We suggest that it is empirically possible to determine whether the application of the concept of intentionality reflects its competence or error in performance. However, we point out that this fact about competence/performance does not imply anything positive about the nature of intentionality, contrary to the assumption made by some scholars in experimental philosophy. Drawing these implications from competence/performance requires a normativist psychology, which we think is a doubtful methodology. Thus, we have to bring something from outside psychology to bridge the gap between the competence/performance and (ir)rationality of concepts. For example, we might suggest that the concept of intentionality works for social interaction (cf. Knobe, 2006) and thus that socially admitted norms about its use should be reflected in any theory of intentionality. Otherwise, we might suggest a constitutive approach in general, which claims that our intuitions produce conceptual truth “by drawing on constructs such as reflective equilibrium and constitutive norms” (Evans and Elqayam, 2011, p. 283; cf. Thomasson, 2012). While we do not believe that experimental results do not inform philosophy, it seems better to explore something beyond the competence/performance of concepts. In any case, we have to be aware of the gap between how we should think and how we think about intentionality.
Conflict of Interest Statement
The authors declare that the research was conducted in the absence of any commercial or financial relationships that could be construed as a potential conflict of interest.
This paper is largely based on our previous work, Iijima and Ota (2014). We appreciate Frontiers in Psychology for publishing this paper and The Nagoya Journal of Philosophy for admitting it. This work was supported by a Grant-in-Aid for Japan Society for the Promotion of Science (JSPS) Fellows (26-11465) and the Suntory Foundation.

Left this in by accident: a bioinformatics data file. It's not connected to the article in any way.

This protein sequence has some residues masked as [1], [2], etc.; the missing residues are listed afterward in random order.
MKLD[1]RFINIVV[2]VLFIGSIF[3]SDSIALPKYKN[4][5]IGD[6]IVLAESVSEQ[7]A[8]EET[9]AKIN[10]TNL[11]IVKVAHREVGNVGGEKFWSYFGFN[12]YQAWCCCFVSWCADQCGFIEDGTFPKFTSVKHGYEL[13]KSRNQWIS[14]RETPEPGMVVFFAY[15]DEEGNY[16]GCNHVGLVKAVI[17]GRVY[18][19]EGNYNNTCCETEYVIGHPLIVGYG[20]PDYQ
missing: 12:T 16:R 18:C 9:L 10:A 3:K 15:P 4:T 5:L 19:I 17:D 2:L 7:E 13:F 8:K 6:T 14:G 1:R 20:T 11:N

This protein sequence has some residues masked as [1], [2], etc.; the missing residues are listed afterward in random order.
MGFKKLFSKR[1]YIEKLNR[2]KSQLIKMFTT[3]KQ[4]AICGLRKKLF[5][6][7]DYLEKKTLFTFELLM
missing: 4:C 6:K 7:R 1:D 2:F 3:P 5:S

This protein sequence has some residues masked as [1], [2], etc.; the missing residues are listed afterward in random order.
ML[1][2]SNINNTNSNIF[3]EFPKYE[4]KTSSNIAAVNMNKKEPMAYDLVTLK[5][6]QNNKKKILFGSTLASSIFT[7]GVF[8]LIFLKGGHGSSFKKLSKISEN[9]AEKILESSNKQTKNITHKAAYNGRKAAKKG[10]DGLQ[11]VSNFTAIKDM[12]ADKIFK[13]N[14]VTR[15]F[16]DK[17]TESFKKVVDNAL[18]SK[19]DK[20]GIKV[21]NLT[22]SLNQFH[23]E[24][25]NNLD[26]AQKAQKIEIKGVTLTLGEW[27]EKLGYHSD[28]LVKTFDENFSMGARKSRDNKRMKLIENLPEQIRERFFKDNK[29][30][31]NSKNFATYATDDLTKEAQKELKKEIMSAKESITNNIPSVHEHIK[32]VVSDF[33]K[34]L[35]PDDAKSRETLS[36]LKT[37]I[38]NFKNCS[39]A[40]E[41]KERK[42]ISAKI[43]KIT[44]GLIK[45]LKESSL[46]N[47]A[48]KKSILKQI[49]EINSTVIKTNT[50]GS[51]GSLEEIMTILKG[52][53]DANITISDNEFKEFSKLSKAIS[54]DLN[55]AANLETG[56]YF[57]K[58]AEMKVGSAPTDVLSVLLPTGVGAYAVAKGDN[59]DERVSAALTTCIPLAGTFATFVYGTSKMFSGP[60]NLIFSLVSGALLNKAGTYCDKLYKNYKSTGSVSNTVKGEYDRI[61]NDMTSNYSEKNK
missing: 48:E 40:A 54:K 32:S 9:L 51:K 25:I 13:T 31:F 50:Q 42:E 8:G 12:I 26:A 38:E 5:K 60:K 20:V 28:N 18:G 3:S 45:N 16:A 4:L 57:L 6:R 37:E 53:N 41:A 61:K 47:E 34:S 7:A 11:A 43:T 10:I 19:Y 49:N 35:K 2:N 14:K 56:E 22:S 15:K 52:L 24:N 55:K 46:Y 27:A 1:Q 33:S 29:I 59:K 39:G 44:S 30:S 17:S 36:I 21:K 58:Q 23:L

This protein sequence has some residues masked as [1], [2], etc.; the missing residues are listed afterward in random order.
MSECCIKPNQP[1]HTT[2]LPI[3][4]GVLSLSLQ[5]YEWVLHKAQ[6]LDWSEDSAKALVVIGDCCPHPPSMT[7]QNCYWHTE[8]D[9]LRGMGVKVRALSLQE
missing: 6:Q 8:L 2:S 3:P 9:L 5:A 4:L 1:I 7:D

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Keywords: experimental philosophy, normativism, descriptivism, Knobe effect, intentionality, theory of mind
Citation: Iijima K and Ota K (2014) How (not) to draw philosophical implications from the cognitive nature of concepts: the case of intentionality. Front. Psychol. 5:799. doi: 10.3389/fpsyg.2014.00799
Received: 28 February 2014; Accepted: 07 July 2014;
Published online: 22 July 2014.
Edited by:Shira Elqayam, De Montfort University, UK
Reviewed by:Maria Olkkonen, University of Pennsylvania, USA
Joshua Knobe, Yale University, USA
Copyright © 2014 Iijima and Ota. This is an open-access article distributed under the terms of the Creative Commons Attribution License (CC BY). The use, distribution or reproduction in other forums is permitted, provided the original author(s) or licensor are credited and that the original publication in this journal is cited, in accordance with accepted academic practice. No use, distribution or reproduction is permitted which does not comply with these terms.
*Correspondence: Kazuki Iijima, Brain Science Institute, Tamagawa University, 6-1-1 Tamagawa-Gakuen, Machida, Tokyo 194-8610, Japan e-mail: email@example.com